It is crucial to keep lines of communication open with our children so that they feel safe and comfortable sharing with us. Children should be able to trust us with their feelings, their problems, and their egos, knowing that they are not jeopardizing our pride in them when they share their struggles with us. Discussions about what inspires people to bully others are good, but it is important that real action be taken as well. A bully often has many victims, so by bringing attention to what is going on, many people could be helped, including getting the bully the help he or she needs.
For the Parent of a Bully
Almost as difficult as watching our children suffer is knowing that our children are the cause of someone else’s suffering. No parent wants to hear that their child is a bully, but we need to hear it and be able to help our children through that situation as well. Bullies may “grow out of it,” but often the reasons they target weaker children go deeper psychologically and need to be addressed for the child to change.
There are two main character traits among kids who bully others, and they are opposite sides of the same coin. Some bullies are very dominant, and tend to be in charge of their friends and social groups. They typically care a lot about their popularity and are interested in keeping and increasing their power base. The other side of the bully coin are those children who stand more apart from their peers. They may have low self-esteem and be less involved in social structures and in their school.
No matter which of these two personality types a bully may exhibit, or something inbetween, at the center of their attacks on other children is the way they feel about themselves. If you are belittling another to feel powerful or to increase your power, you are really doing the same thing — focusing on power. The same goes with self-esteem: whether you are trying to show how much you do not care or trying to feel better about yourself, the focus is still on self.
This is the main reason that bullies, not just victims, need help. Bullies have something going on inside of themselves that gives them the feeling that they need to lash out at other people in order to somehow establish or validate themselves or their feelings. These types of personality struggles can have far-reaching implications in adulthood and need to be addressed in order for a person to thrive throughout their life.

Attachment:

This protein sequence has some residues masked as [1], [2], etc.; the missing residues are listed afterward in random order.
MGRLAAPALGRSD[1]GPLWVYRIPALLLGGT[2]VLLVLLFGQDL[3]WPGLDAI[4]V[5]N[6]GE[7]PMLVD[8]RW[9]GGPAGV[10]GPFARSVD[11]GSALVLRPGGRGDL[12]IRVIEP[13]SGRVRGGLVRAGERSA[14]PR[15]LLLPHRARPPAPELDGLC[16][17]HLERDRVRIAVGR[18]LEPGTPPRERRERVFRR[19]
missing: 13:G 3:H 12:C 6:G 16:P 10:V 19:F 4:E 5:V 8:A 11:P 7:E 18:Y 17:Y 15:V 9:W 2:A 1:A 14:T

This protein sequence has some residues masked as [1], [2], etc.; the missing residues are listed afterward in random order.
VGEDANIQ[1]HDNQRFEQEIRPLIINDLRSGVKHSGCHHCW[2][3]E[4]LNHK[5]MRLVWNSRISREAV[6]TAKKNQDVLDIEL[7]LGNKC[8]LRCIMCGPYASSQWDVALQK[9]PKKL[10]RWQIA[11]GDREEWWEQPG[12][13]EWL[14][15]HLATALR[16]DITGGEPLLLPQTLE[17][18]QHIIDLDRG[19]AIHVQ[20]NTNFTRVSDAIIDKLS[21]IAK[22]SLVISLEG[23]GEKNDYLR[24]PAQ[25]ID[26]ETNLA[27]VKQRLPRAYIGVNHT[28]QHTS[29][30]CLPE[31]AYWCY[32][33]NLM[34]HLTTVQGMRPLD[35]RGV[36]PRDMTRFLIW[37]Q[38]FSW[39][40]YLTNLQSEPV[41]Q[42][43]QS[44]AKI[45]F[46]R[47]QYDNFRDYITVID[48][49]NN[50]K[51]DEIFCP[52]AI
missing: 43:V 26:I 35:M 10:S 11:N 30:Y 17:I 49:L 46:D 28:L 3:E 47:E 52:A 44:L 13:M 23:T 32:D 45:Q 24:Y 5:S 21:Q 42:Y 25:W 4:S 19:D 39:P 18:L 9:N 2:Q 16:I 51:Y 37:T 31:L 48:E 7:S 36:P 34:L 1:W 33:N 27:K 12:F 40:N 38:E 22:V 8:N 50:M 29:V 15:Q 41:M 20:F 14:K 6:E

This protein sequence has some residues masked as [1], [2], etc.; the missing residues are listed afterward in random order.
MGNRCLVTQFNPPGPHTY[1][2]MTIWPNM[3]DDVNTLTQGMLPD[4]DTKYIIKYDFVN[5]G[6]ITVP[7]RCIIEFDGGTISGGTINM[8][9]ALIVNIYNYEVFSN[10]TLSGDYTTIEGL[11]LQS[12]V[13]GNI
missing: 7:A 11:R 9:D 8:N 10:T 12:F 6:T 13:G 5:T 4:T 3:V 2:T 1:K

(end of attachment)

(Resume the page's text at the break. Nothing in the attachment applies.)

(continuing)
If you hear from the school, other kids, or other parents that your child is suspected of bullying other children, it is important that you not react defensively. Certainly we all want to defend and protect our children, but that also means protecting them from their own actions. So listen, talk to your child, observe, and come to your own conclusions with an open mindset and out of love for your child. Also, it is important that we not correct a child who is bullying others from a place of anger — this will only validate their own behavior toward those weaker than themselves.
Many things are unclear when it comes to the future, but some things are certain — bullying, death, and taxes. They have always been around, and they will continue to be. But when it comes to bullies, it is clear that both sides of the equation need addressing. Bullied children need help, as do those who bully them.
All parents try to raise compassionate and empathetic children. That is the best way to combat bullying before it ever begins. People who think of others and care for others are much less likely to turn around and take advantage of others. But, if and when bullying happens, it is important that parents be attentive and know how to respond and get help for all of those involved.